Amaya and William Hill in $6 Billion Merger Negotiations

Posted on: October 10, 2016, 05:00h. 

Last updated on: October 10, 2016, 03:20h.

Amaya and William Hill in Talks to Merge
William Hill and Amaya are mulling a merger, but there may well be risks involved that could dissuade both sets of shareholders. (Image: Reuters)

Amaya and William Hill confirmed over the weekend that they are in discussions to merge. Their aim is to create a $6 billion Trans-Atlantic gambling powerhouse with greater scale and diversification.

With similar market caps, the two companies described the proposal as a “merger of equals,” although officially it would be classified as a reverse takeover of Amaya by William Hill, which is the smaller of the two.

The companies announced the proposal via a joint press release on Saturday in response to a Reuters article reporting on rumors of the negotiations.   

“Amaya has been undertaking a review of its strategic alternatives since February 2016.

Over recent months, the Board of William Hill has been evaluating options to accelerate William Hill’s strategy of increasing diversification by growing its digital and international businesses,” said the release.

“The potential merger would be consistent with the strategic objectives of both William Hill and Amaya and would create a clear international leader across online sports betting, poker and casino.

“These discussions are ongoing and there can be no certainty that an agreement will be reached,” it added.

United Front

In an era of consolidation within the European gambling sector, William Hill has been eager for a merger or acquisition for some time.

Early last year it attempted to acquire 888, and then in August of this year it became the subject of an unwanted takeover attempt in return, by the very same 888 and Rank Group.

While William Hill is the UK’s largest retail bookmaker, it has fallen behind its competitors in terms of its digital operations. In July, the company ousted its CEO, James Henderson, from the board, apparently for his failure to turn around its underperforming online arm.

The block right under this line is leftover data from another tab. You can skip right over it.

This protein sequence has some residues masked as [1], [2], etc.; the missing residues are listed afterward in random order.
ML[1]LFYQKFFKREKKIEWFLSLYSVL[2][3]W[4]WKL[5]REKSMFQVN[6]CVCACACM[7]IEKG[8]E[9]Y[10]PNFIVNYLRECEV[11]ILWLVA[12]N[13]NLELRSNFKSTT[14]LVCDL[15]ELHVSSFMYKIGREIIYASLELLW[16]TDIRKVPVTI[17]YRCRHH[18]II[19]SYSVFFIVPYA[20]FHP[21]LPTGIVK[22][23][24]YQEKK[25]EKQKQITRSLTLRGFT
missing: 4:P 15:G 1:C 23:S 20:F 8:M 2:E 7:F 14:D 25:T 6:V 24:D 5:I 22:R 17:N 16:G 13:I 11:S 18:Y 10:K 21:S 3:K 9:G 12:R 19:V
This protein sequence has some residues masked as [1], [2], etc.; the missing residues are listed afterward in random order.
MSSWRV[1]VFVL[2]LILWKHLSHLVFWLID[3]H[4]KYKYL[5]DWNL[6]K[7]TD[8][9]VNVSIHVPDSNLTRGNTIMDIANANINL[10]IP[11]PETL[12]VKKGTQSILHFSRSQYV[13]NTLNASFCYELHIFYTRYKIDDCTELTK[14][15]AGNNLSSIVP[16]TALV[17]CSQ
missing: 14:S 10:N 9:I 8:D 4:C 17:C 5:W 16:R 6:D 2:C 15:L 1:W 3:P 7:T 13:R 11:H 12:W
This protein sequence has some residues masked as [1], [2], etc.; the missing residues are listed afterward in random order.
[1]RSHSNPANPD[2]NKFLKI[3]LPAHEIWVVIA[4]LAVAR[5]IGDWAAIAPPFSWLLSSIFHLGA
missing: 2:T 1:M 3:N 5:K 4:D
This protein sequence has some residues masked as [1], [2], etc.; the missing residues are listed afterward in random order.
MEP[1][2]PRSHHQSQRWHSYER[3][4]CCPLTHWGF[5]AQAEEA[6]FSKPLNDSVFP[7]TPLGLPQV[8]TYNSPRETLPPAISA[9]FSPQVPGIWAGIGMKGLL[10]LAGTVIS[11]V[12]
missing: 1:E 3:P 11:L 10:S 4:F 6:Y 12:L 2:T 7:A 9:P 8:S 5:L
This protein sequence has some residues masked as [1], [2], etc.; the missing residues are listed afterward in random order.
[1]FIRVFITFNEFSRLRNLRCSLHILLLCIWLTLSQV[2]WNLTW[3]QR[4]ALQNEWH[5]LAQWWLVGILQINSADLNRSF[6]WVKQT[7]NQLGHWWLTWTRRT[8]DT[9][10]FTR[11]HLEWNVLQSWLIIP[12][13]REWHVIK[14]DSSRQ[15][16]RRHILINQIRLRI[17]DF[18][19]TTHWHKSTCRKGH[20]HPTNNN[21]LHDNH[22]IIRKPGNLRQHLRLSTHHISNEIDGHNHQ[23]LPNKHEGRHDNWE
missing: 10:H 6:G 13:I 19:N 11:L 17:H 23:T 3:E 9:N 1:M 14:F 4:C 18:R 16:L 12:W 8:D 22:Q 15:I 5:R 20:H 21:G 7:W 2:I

Amaya could provide the online element that William Hill has been missing.

Amaya, meanwhile, is desperate to diversify beyond its core consumer offering, PokerStars, with sports betting highest on the list. Its sports betting brand BetStars launched in December 2015 and has failed to set the world on fire.    

Deal Needs “More Sauce”

But while the two companies have different core offerings, there are synergies which they believe would generate cost-savings of over £100 million a year.

There are risks, however, not least the fact that William Hill has no permanent CEO and Amaya’s former CEO and major shareholder, David Baazov, is facing five counts of securities fraud in Montreal.

Amaya is also facing a potential $870 million fine from a judge in Kentucky in relation to PokerStars’ operations there prior to Black Friday.

Meanwhile, the UK government is undertaking a major review of fixed-odds betting terminals in bookmakers’ shops, and increased regulation of the machines could harm William Hill’s revenues.   

“As a dish, it probably needs a lot of sauce to make it palatable for shareholders,” mused an unnamed insider to the UK’s Financial Times today.